Asia stocks slide on recession fears; STI up 0.4% as S’pore bank shares rise

TOKYO (REUTERS) – Stocks fell across Asia on Wednesday morning (June 29), extending overnight losses on Wall Street amid concerns over recession, inflation and high oil prices, which also boosted the safe-haven US dollar.

Japan’s Nikkei index fell 1.2 per cent, while Australia’s S&P/ASX 200 slipped 1.1 per cent and South Korea’s Kospi slumped 1.6 per cent.

Asian shares had ended the previous session on a positive trajectory after China announced an easing of its quarantine requirements for inbound passengers, in what some observes saw as the biggest relaxation so far of its zero-Covid-19 strategy.

But the impact was petering out on Wednesday.

“Inevitably, markets tend to overreact to these sorts of news,” said Mr Carlos Casanova, senior economist at Union Bancaire Privee (UBP) in Hong Kong. “For that to be sustainable, we really want to see these measures materialise into actual reopening.”

Chinese blue chips, which hit a four-week high the day before, lost 0.8 per cent while the Hong Kong benchmark fell 1.6 per cent.

The Singapore market bucked the trend as the shares of local banks rose, with the Straits Times Index up 0.4 per cent at the midday trading break. 

Singapore’s biggest lender DBS Bank raised the interest rates on all its home loan packages as of Tuesday night, following similar moves by OCBC Bank and UOB last week. DBS shares were up 0.5 per cent to $30.30 at the break, while OCBC rose 1.2 per cent to $11.60 and UOB added 0.6 per cent to $26.66.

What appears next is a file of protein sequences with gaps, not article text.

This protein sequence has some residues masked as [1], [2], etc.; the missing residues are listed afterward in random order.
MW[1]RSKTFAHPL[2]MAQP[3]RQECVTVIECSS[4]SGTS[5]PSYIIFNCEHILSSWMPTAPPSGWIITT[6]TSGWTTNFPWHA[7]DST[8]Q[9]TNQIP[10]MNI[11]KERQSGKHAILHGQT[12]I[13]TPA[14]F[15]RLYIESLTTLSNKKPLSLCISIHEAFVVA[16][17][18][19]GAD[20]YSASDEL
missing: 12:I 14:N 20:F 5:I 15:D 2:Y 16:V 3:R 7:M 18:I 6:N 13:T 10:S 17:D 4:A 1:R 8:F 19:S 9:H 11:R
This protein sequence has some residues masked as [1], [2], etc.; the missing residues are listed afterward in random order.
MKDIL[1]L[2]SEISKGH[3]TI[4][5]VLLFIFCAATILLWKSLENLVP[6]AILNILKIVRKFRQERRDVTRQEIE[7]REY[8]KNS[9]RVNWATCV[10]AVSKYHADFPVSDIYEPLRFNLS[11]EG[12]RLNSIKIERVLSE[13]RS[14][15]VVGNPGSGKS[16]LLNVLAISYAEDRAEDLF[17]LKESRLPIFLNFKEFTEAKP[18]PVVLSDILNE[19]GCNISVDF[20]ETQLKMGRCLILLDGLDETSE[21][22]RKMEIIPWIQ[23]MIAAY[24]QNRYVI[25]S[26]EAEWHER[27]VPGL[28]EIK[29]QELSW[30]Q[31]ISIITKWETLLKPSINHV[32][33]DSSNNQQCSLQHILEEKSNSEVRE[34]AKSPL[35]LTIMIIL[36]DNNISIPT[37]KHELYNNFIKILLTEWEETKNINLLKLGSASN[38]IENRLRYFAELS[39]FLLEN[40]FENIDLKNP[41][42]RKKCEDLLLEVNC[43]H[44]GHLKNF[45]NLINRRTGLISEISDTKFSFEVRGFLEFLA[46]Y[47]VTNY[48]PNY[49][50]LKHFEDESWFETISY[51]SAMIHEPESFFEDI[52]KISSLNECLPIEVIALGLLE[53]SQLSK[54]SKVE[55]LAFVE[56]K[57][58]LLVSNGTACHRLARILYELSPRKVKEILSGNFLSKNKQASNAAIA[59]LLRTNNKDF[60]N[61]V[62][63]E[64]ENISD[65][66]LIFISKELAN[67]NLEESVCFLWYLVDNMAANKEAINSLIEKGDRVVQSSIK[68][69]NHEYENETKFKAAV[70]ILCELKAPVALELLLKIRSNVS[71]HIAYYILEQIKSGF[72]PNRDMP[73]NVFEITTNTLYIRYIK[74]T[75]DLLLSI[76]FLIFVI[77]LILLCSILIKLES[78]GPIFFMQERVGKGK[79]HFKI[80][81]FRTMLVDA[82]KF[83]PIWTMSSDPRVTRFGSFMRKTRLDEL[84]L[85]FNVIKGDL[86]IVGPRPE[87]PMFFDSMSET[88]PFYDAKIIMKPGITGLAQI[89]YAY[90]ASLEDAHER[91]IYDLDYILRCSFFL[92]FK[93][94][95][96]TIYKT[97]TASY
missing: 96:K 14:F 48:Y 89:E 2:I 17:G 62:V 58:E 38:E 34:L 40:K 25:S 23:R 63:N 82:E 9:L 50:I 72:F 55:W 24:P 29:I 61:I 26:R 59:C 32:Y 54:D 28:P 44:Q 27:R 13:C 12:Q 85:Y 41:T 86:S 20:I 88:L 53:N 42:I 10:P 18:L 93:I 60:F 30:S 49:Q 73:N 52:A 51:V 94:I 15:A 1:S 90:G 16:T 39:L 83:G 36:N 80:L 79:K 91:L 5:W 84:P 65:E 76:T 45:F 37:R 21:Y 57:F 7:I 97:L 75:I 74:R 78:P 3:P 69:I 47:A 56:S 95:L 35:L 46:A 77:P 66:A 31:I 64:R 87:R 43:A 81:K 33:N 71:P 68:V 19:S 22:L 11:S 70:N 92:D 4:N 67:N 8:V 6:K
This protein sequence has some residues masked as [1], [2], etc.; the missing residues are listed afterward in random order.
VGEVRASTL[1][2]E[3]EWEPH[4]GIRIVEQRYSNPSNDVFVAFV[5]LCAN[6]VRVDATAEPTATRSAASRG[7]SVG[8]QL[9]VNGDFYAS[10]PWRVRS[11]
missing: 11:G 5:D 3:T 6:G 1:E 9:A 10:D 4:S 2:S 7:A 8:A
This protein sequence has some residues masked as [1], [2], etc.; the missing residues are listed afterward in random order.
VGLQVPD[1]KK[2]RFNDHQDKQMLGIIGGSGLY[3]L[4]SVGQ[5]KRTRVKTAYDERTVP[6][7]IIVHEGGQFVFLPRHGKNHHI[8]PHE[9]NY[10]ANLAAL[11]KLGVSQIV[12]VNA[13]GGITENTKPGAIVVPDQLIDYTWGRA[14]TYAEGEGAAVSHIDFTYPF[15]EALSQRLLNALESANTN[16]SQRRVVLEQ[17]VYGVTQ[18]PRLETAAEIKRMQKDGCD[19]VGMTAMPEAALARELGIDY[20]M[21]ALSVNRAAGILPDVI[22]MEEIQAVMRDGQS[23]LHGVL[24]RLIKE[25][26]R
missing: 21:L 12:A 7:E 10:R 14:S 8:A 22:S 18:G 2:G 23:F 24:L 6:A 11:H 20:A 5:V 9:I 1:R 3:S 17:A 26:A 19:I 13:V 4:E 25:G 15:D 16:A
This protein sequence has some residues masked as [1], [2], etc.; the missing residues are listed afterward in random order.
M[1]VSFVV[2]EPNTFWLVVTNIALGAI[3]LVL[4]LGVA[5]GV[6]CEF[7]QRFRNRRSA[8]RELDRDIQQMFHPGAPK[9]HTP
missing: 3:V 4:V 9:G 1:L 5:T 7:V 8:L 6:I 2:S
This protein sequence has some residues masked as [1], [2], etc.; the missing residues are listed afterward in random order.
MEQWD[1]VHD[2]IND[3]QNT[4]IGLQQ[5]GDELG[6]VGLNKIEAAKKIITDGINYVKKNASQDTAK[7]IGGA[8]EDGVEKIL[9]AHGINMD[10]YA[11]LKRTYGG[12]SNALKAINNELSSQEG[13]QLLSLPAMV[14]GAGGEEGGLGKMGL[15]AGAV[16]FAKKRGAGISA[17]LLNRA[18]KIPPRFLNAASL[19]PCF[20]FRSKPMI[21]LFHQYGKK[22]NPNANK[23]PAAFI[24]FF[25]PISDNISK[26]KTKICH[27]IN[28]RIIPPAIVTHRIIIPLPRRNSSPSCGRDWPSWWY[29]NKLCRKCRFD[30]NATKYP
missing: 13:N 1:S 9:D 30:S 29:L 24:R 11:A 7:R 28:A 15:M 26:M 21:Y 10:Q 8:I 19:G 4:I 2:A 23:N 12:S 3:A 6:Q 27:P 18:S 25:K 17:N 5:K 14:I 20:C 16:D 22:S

The losses in Asia followed a turbulent day on US markets, with the S&P 500 index down more than 2 per cent after data showed US consumer confidence dropped to a 16-month low in June due to fears that high inflation could cause the economy to slow significantly in the second half of the year.

Renewed worries over the potential for a global recession sent investors to the safe-haven dollar, and the dollar index remained firm at 104.4.

The euro dropped 0.6 per cent on the greenback overnight and was little changed in early Asia at US$1.0529. The Japanese yen stood at 136.03 per dollar, not far last week’s 24-year low of 136.7.

The yen has struggled as the Bank of Japan (BOJ) keeps monetary policy loose even as other major banks tighten, a point reiterated by BOJ governor Haruhiko Kuroda on Wednesday.

The yield on 10-year US Treasury notes was flat at 3.1697 per cent.

Oil prices fell back slightly after three sessions of gains, but global supply tightness underpinned the market. An overnight report suggested that Saudi Arabia and the United Arab Emirates are unable to raise output significantly in the near future.